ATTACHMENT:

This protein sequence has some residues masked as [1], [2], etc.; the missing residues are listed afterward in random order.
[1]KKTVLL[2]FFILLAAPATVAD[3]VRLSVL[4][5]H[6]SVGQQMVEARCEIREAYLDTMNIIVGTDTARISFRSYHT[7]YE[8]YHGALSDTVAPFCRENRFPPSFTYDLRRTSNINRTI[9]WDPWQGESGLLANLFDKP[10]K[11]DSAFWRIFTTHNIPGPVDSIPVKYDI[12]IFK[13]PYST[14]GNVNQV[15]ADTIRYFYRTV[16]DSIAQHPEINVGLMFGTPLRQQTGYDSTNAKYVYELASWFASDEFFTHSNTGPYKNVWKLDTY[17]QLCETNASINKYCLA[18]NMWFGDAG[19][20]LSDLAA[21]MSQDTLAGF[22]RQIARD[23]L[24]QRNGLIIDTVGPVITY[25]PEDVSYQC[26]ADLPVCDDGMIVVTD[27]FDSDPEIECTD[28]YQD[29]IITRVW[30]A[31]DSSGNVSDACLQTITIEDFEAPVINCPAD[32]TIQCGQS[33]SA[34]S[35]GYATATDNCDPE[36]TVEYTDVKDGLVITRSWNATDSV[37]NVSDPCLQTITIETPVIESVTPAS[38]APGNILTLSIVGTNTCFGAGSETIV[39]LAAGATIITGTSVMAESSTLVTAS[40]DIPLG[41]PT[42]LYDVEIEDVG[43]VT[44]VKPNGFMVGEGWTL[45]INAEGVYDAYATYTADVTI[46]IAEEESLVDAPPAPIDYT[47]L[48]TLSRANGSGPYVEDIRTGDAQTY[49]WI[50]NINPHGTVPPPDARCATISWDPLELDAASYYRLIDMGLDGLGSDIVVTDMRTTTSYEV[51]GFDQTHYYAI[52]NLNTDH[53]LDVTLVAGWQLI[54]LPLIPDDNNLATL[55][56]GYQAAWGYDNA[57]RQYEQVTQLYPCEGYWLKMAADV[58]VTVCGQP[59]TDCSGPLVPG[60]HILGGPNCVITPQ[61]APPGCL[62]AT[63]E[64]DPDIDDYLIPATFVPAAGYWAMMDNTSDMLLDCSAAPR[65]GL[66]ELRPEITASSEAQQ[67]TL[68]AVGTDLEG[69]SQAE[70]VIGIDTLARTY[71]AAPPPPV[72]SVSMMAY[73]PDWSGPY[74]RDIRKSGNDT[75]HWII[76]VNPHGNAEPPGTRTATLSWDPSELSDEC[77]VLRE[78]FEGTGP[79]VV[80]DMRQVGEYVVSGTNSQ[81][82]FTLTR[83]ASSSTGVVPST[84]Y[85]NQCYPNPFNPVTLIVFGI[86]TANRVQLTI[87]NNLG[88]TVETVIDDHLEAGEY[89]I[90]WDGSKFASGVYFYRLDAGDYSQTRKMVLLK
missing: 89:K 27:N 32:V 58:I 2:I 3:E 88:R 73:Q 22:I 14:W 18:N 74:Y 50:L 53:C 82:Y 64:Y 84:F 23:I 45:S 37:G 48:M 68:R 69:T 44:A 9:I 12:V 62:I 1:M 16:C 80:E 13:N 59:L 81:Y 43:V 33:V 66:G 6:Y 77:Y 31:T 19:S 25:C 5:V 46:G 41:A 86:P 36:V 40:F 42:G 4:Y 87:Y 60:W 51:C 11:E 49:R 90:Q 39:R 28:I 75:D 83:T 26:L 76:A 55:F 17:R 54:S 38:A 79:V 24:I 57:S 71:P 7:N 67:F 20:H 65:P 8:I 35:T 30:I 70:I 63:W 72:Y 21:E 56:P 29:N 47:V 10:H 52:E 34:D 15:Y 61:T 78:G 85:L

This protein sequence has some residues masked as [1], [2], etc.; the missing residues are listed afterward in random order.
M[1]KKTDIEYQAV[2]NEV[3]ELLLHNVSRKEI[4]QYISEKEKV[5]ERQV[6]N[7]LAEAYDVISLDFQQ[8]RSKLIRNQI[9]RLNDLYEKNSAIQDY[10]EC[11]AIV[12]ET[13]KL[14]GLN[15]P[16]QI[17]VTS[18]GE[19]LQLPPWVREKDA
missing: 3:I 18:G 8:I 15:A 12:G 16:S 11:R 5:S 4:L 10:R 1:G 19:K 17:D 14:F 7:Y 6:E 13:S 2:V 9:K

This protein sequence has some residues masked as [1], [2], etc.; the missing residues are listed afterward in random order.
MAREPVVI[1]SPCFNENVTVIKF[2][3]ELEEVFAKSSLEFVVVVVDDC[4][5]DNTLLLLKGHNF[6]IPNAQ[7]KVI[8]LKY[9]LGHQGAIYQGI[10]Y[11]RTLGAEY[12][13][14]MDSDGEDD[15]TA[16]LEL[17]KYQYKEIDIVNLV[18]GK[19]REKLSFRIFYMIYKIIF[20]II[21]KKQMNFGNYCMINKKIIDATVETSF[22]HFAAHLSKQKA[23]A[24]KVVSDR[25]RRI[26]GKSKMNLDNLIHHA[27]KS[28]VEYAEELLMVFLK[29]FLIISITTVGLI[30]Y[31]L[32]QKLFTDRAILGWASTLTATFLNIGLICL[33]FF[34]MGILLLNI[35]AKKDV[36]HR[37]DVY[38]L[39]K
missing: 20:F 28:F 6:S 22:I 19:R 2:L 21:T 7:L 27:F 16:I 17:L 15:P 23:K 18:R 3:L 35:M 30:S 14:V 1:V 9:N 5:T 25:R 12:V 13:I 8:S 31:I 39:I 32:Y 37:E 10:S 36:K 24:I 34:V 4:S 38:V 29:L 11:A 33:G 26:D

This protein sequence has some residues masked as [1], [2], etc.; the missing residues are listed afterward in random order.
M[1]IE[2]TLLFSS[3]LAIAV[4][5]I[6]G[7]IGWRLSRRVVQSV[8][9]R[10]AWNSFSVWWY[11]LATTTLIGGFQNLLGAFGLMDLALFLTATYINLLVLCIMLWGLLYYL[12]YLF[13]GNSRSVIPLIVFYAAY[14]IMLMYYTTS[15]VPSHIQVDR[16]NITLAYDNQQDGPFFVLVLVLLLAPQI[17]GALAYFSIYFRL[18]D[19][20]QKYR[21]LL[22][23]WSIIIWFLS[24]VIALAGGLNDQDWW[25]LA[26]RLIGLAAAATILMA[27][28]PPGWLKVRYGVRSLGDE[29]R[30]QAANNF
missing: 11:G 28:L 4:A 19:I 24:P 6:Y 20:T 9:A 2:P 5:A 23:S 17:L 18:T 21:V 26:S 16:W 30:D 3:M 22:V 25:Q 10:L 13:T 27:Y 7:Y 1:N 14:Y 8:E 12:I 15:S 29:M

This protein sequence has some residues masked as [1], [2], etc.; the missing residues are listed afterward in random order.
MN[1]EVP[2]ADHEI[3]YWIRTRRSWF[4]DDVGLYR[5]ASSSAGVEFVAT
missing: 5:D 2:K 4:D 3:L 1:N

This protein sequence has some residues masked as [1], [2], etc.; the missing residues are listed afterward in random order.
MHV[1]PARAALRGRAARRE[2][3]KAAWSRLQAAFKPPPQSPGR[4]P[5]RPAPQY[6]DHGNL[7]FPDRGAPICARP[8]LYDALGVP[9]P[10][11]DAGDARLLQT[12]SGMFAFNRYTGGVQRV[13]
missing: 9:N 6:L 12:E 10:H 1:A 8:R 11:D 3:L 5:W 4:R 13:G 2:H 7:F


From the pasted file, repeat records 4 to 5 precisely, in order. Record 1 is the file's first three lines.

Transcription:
This protein sequence has some residues masked as [1], [2], etc.; the missing residues are listed afterward in random order.
M[1]IE[2]TLLFSS[3]LAIAV[4][5]I[6]G[7]IGWRLSRRVVQSV[8][9]R[10]AWNSFSVWWY[11]LATTTLIGGFQNLLGAFGLMDLALFLTATYINLLVLCIMLWGLLYYL[12]YLF[13]GNSRSVIPLIVFYAAY[14]IMLMYYTTS[15]VPSHIQVDR[16]NITLAYDNQQDGPFFVLVLVLLLAPQI[17]GALAYFSIYFRL[18]D[19][20]QKYR[21]LL[22][23]WSIIIWFLS[24]VIALAGGLNDQDWW[25]LA[26]RLIGLAAAATILMA[27][28]PPGWLKVRYGVRSLGDE[29]R[30]QAANNF
missing: 11:G 28:L 4:A 19:I 24:P 6:Y 20:T 9:A 2:P 5:A 23:S 17:L 18:T 21:V 26:S 16:W 30:D 3:M 22:V 25:Q 10:L 13:T 27:Y 7:Y 1:N 14:Y 8:E 12:I 15:S 29:M

This protein sequence has some residues masked as [1], [2], etc.; the missing residues are listed afterward in random order.
MN[1]EVP[2]ADHEI[3]YWIRTRRSWF[4]DDVGLYR[5]ASSSAGVEFVAT
missing: 5:D 2:K 4:D 3:L 1:N